U.S. Spends $2.7M to Study Impact of TV on Area of Vietnam That Lacks Electricity

Vo Thi QuanBy Eric Scheiner

The Department of Health and Human Services is spending $2,797,979 on a study that brings television to more than a dozen remote villages in Vietnam to study its impact on their culture and reproductive behavior.

“In cooperation with the Vietnam government, we have selected 14 villages in a remote, mountainous area of Vietnam that currently lacks electricity,” according to the grant description for ‘Television and International Family Change: A Randomized Experiment.’

“Treatment villages will receive televisions and generators with gasoline to operate the televisions. Control villages will not receive generators or televisions.”

The principal investigator of the study, Dr. Rukmalie Jayakody of the Penn State Population Research Center, tells CNSNews.com that while groundwork for the study began in 2010, the televisions and generators were just installed this past August.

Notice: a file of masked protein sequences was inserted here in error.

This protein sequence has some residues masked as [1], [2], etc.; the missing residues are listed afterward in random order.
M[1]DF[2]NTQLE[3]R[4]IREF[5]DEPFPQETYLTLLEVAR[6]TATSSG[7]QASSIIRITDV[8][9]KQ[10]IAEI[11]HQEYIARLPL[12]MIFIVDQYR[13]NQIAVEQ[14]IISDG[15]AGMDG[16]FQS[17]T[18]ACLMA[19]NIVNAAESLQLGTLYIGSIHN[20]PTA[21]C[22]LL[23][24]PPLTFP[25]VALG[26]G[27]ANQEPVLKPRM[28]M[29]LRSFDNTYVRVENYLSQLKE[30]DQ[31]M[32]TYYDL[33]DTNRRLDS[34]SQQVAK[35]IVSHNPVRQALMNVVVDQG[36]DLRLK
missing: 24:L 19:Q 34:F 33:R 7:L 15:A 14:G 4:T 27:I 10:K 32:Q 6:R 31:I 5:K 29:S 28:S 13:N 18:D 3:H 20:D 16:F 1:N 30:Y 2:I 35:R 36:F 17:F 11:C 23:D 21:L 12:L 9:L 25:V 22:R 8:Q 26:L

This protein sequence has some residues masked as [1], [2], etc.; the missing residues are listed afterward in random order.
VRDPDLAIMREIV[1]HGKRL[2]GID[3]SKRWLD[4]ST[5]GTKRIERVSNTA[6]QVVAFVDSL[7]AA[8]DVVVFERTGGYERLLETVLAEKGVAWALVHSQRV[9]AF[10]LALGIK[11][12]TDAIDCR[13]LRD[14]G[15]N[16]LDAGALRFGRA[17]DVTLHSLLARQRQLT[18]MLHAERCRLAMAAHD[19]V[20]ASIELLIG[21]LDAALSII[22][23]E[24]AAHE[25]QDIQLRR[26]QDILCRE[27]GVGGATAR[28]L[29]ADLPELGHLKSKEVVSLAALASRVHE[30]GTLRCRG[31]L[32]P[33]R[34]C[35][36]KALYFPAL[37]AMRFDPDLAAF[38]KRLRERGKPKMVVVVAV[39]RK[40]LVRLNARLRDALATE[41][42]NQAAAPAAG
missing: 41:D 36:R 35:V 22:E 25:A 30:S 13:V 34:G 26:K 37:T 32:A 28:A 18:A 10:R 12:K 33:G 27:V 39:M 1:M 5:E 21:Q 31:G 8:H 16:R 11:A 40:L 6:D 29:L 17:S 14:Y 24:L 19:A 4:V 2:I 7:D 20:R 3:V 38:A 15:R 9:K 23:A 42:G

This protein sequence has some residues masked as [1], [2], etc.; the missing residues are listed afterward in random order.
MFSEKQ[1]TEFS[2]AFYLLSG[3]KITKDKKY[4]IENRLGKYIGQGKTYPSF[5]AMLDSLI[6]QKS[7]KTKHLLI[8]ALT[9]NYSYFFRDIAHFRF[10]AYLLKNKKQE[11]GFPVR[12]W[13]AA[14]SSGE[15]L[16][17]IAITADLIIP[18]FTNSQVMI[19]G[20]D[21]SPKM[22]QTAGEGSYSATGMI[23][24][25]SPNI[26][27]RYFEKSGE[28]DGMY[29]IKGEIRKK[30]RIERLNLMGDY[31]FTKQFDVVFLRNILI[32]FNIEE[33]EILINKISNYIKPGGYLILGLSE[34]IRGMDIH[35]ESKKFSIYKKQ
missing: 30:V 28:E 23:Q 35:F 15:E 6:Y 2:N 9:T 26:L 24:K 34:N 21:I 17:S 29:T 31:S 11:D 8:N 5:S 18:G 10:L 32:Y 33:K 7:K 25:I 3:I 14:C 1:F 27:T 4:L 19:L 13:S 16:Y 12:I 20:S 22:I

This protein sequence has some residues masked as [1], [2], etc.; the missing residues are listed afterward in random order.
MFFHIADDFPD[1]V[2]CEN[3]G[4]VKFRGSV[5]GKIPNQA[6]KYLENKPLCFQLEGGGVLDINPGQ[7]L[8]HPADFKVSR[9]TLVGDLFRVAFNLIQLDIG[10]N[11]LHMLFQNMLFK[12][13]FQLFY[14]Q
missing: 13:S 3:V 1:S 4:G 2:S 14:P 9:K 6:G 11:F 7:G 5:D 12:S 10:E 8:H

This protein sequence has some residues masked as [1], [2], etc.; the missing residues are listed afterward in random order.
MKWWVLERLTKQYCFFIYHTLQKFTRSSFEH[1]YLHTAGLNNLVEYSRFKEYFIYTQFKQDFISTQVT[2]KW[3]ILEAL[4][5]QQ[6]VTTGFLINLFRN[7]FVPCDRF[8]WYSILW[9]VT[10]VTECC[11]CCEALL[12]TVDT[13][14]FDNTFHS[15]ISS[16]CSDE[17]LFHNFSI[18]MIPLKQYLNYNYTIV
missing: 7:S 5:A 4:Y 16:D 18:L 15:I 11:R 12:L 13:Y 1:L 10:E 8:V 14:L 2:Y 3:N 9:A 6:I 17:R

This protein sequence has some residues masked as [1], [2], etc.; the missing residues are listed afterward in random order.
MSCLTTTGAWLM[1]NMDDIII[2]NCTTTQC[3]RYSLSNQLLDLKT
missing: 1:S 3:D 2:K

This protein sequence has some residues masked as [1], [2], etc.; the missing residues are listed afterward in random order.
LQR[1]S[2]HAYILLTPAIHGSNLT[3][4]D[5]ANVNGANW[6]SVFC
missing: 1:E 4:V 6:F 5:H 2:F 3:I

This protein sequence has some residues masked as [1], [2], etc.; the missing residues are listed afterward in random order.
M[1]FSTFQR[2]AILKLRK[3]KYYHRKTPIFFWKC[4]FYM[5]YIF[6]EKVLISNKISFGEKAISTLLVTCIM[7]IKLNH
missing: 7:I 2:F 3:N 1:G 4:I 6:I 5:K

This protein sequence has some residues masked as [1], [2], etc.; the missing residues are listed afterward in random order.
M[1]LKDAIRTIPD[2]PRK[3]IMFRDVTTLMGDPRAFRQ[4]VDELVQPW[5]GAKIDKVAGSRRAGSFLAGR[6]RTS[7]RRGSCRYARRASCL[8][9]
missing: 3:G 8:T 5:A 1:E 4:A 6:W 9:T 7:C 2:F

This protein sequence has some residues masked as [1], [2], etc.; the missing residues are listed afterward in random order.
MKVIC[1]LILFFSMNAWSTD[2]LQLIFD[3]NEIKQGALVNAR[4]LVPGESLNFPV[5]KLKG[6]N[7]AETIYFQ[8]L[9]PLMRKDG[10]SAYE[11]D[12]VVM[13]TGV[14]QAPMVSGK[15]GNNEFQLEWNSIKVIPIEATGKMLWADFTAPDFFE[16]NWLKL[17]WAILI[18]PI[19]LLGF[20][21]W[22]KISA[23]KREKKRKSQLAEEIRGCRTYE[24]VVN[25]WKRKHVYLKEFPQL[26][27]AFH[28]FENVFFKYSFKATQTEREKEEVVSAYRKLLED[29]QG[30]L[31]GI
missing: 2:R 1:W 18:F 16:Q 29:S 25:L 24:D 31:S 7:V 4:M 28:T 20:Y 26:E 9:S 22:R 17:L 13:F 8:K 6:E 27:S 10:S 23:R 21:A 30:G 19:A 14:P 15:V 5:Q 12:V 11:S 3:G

The televisions used in the study will only receive four channels. “What villages have access to is not cable television or satellite television, but just Vietnam TV,” Jayakody says.

“One is really a news channel, one is a sports channel, one is a mix of entertainment and a little bit of education. For example, ‘if I was a farmer, what should I feed my pig to make my pig healthy?’ propaganda kind of things, and then the fourth channel is also a mix of entertainment and news,” Jayakody says.

A study on the impacts television has on the remote communities will be conducted annually for three years. The project has received federal grant money every year since its inception in 2010, totaling an amount over $2.7 million. It is set to receive $705,972 for fiscal year 2014 alone.

“After collecting baseline information on all 14 villages using mutually reinforcing qualitative (family and community ethnographies) and quantitative (survey interviews) data collection strategies, we will randomly assign half the villages to the treatment group and the other half to the control group,” researchers explained.

The specific aims of the study are to:

(1) “Examine the causal impacts of television on family formation attitudes and behaviors, including age at marriage, parent’s role in the mate selection process, desired family size, age at first birth, and contraceptive use;

(2) Examine the causal impacts of television on reproductive health knowledge (knowledge of STI’s and their prevention, knowledge of modern contraceptives), premarital sexual activity, use of reproductive health services, and condom use; and

(3) Examine the specific mechanisms through which television effects operate.”

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